Why is CAR T-cell therapy considered to be such a huge advance?
Dr. van Besien: Simply put, it has the ability to eradicate large B-cell lymphoma and childhood acute lymphoblastic leukemia in patients where nothing else has worked. CAR T cells use a totally new mechanism of action. It’s a living drug, where the new T cells not only attack the cancer but also continue to multiply and persist in the patient.
Dr. Reshef: There is no question that using a patient’s own immune system to fight cancer is one of the major medical breakthroughs of the 21st century. What’s truly surprising is the tremendous potency of these re-engineered T cells. With a single infusion, these T cells destroy pounds and pounds of tumor. Someone coined the term serial killers to describe them, and I think that’s appropriate. These modified T cells move on to kill one tumor cell, then the next, and the next, to the very last one. As a result, patients who were once considered incurable are now going into complete remission for two years or longer. Some patients treated in the earliest clinical trials have now been in remission for more than eight years. It’s unprecedented.
What’s the process like for patients?
Dr. van Besien: Over two to three hours, an apheresis machine collects a patient’s blood, skims off the lymphocytes (or T cells), then returns the blood to the patient. The T cells then are shipped to the pharmaceutical company’s manufacturing facility to be genetically modified and proliferated. Two to three weeks later, the new T cells are sent back for infusion into the patient. Shortly before the infusion, patients receive a mild form of preparatory chemotherapy meant to reduce their own lymphocytes and make room for the new “super potent” T cells to establish themselves.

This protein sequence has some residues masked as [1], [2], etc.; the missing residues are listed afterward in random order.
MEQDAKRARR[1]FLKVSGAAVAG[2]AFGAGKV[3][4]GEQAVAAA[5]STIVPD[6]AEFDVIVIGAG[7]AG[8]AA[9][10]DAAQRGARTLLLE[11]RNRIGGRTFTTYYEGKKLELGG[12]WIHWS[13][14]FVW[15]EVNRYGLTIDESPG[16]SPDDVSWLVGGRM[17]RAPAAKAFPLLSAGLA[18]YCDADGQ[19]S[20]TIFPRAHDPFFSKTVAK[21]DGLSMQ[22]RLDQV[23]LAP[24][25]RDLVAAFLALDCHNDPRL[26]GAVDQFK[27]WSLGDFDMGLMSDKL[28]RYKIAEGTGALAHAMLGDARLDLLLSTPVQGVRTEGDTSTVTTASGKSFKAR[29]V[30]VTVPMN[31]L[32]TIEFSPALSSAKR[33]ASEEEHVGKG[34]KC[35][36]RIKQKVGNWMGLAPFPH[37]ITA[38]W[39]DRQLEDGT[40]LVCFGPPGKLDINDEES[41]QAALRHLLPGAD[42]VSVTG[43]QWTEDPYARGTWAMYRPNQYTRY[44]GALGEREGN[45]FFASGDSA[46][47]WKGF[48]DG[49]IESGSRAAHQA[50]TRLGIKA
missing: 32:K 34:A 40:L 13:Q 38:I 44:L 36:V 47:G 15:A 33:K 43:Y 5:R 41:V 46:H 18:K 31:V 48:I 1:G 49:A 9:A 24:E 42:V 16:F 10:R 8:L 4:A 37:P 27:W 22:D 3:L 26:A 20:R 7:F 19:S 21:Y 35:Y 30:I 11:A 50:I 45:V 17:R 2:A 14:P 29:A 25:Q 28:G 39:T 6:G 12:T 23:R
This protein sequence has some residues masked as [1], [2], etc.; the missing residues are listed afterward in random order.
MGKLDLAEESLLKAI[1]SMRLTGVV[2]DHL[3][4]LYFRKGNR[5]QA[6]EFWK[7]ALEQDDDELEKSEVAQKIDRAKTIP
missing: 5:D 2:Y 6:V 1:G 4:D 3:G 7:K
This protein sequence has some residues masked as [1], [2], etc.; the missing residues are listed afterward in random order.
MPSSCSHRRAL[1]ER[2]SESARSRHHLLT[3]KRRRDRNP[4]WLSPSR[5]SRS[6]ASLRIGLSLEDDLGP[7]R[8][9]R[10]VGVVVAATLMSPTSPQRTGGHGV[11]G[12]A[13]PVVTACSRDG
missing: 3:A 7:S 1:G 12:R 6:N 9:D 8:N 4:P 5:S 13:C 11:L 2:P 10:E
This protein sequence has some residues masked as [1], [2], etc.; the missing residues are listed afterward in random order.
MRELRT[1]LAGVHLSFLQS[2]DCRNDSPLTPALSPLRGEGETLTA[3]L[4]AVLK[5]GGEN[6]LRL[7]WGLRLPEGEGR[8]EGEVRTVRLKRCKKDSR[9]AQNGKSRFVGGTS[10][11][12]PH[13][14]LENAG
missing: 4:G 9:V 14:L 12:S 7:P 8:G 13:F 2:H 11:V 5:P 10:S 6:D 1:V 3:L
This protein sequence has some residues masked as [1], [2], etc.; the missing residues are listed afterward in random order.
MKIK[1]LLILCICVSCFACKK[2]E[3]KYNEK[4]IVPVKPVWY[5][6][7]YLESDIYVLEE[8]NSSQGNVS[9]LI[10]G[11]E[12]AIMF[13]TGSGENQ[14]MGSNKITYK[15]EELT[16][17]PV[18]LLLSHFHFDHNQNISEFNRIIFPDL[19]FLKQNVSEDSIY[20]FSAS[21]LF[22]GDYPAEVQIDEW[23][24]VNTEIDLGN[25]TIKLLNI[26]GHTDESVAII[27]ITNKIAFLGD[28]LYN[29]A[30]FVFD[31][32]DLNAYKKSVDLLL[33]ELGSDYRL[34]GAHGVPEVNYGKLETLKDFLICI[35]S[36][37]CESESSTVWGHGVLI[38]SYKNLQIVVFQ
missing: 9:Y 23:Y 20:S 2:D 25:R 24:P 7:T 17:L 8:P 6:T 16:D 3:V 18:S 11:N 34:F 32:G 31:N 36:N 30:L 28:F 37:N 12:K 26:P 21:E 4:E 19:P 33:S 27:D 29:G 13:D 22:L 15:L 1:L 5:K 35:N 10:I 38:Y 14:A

“There is no question that using a patient’s own immune system to fight cancer is one of the major medical breakthroughs of the 21st century. ”
— Dr. Ran Reshef
What are some of the challenges?
Dr. Reshef: If all goes well, the patient recovers in the hospital or home after a single infusion of CAR T cells. The T cells will proliferate and start attacking the cancer cells. But roughly one-third of patients experience serious side effects that require acute management in the hospital, occasionally in intensive care. This occurs when the new T cells cause an aggressive inflammatory response in the patient. One side effect can be cytokine release syndrome (CRS), which causes shortness of breath, malaise, high fever, and a drop in blood pressure and oxygenation, among other symptoms.
Dr. van Besien: In addition to CRS, the inflammatory response can cause neurotoxicity, resulting in difficulty speaking, drowsiness, disorientation, and even coma. Not all patients experience this, but most will experience some of these side effects within the first two to four weeks of treatment. That’s why CAR T-cell therapy is reserved for the patients who have no other options and why it’s administered only in specialized centers, and only when the first-line treatments have failed. The good news is that the overwhelming majority of patients completely recover from these side effects.
Does CAR T-cell therapy work for everyone who receives it?